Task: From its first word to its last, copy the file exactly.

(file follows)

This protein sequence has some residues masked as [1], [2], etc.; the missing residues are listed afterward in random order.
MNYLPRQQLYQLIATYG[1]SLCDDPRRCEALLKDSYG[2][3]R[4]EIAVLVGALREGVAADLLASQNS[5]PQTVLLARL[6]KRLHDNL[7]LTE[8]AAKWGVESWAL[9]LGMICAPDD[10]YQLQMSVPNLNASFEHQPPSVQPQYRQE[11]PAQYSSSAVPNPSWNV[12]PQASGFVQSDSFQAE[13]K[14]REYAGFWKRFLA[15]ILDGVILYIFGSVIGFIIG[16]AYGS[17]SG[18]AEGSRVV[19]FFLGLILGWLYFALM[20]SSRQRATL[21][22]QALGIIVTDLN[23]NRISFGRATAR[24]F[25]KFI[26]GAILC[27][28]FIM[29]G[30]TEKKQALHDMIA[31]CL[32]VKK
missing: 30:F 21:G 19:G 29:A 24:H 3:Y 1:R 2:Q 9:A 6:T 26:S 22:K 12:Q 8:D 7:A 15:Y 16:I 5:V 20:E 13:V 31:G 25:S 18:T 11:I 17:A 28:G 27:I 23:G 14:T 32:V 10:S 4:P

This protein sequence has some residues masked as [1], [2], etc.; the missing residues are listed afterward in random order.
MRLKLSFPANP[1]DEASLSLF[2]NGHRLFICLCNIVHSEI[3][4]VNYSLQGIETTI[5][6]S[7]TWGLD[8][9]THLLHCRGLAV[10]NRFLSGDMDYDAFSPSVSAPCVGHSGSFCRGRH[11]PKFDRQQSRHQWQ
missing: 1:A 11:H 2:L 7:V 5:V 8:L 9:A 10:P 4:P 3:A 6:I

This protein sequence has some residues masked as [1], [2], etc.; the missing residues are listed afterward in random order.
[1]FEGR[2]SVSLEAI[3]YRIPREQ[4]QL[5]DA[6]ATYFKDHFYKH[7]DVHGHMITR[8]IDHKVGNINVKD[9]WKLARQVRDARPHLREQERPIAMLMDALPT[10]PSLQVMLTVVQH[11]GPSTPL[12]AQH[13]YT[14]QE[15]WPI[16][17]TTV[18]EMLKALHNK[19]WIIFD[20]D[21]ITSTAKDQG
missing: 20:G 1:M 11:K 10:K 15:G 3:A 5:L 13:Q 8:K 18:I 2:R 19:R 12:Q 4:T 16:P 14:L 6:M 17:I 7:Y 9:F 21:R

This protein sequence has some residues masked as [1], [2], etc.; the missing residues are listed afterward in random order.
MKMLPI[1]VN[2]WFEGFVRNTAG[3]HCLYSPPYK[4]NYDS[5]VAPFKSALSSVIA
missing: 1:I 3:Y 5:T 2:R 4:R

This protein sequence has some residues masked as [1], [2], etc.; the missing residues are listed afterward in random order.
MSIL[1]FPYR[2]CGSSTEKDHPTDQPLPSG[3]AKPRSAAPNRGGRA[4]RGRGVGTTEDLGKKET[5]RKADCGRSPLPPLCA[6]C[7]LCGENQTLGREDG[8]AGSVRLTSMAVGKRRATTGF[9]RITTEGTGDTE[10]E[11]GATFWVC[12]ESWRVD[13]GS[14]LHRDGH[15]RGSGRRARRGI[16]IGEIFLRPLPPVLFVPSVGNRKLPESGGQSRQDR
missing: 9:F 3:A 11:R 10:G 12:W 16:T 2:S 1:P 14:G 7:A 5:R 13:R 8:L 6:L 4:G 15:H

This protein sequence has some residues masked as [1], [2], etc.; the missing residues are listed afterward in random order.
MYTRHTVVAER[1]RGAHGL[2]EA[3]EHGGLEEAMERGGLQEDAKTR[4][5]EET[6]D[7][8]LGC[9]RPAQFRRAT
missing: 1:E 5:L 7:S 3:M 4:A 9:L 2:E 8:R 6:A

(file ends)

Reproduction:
This protein sequence has some residues masked as [1], [2], etc.; the missing residues are listed afterward in random order.
MNYLPRQQLYQLIATYG[1]SLCDDPRRCEALLKDSYG[2][3]R[4]EIAVLVGALREGVAADLLASQNS[5]PQTVLLARL[6]KRLHDNL[7]LTE[8]AAKWGVESWAL[9]LGMICAPDD[10]YQLQMSVPNLNASFEHQPPSVQPQYRQE[11]PAQYSSSAVPNPSWNV[12]PQASGFVQSDSFQAE[13]K[14]REYAGFWKRFLA[15]ILDGVILYIFGSVIGFIIG[16]AYGS[17]SG[18]AEGSRVV[19]FFLGLILGWLYFALM[20]SSRQRATL[21][22]QALGIIVTDLN[23]NRISFGRATAR[24]F[25]KFI[26]GAILC[27][28]FIM[29]G[30]TEKKQALHDMIA[31]CL[32]VKK
missing: 30:F 21:G 19:G 29:A 24:H 3:Y 1:R 2:Q 9:A 6:T 26:S 22:K 12:Q 8:D 7:A 15:Y 16:I 5:V 20:E 13:V 31:G 25:S 18:T 11:I 17:A 28:G 27:I 23:G 14:T 32:V 10:S 4:P

This protein sequence has some residues masked as [1], [2], etc.; the missing residues are listed afterward in random order.
MRLKLSFPANP[1]DEASLSLF[2]NGHRLFICLCNIVHSEI[3][4]VNYSLQGIETTI[5][6]S[7]TWGLD[8][9]THLLHCRGLAV[10]NRFLSGDMDYDAFSPSVSAPCVGHSGSFCRGRH[11]PKFDRQQSRHQWQ
missing: 1:A 11:H 2:L 7:V 5:V 8:L 9:A 10:P 4:P 3:A 6:I

This protein sequence has some residues masked as [1], [2], etc.; the missing residues are listed afterward in random order.
[1]FEGR[2]SVSLEAI[3]YRIPREQ[4]QL[5]DA[6]ATYFKDHFYKH[7]DVHGHMITR[8]IDHKVGNINVKD[9]WKLARQVRDARPHLREQERPIAMLMDALPT[10]PSLQVMLTVVQH[11]GPSTPL[12]AQH[13]YT[14]QE[15]WPI[16][17]TTV[18]EMLKALHNK[19]WIIFD[20]D[21]ITSTAKDQG
missing: 20:G 1:M 11:K 10:K 15:G 3:A 5:L 13:Q 8:K 18:I 2:R 19:R 12:Q 4:T 16:P 14:L 6:M 17:I 7:Y 9:F 21:R

This protein sequence has some residues masked as [1], [2], etc.; the missing residues are listed afterward in random order.
MKMLPI[1]VN[2]WFEGFVRNTAG[3]HCLYSPPYK[4]NYDS[5]VAPFKSALSSVIA
missing: 1:I 3:Y 5:T 2:R 4:R

This protein sequence has some residues masked as [1], [2], etc.; the missing residues are listed afterward in random order.
MSIL[1]FPYR[2]CGSSTEKDHPTDQPLPSG[3]AKPRSAAPNRGGRA[4]RGRGVGTTEDLGKKET[5]RKADCGRSPLPPLCA[6]C[7]LCGENQTLGREDG[8]AGSVRLTSMAVGKRRATTGF[9]RITTEGTGDTE[10]E[11]GATFWVC[12]ESWRVD[13]GS[14]LHRDGH[15]RGSGRRARRGI[16]IGEIFLRPLPPVLFVPSVGNRKLPESGGQSRQDR
missing: 9:F 3:A 11:R 10:G 12:W 16:T 2:S 1:P 14:G 7:A 5:R 13:R 8:L 6:L 4:G 15:H

This protein sequence has some residues masked as [1], [2], etc.; the missing residues are listed afterward in random order.
MYTRHTVVAER[1]RGAHGL[2]EA[3]EHGGLEEAMERGGLQEDAKTR[4][5]EET[6]D[7][8]LGC[9]RPAQFRRAT
missing: 1:E 5:L 7:S 3:M 4:A 9:L 2:E 8:R 6:A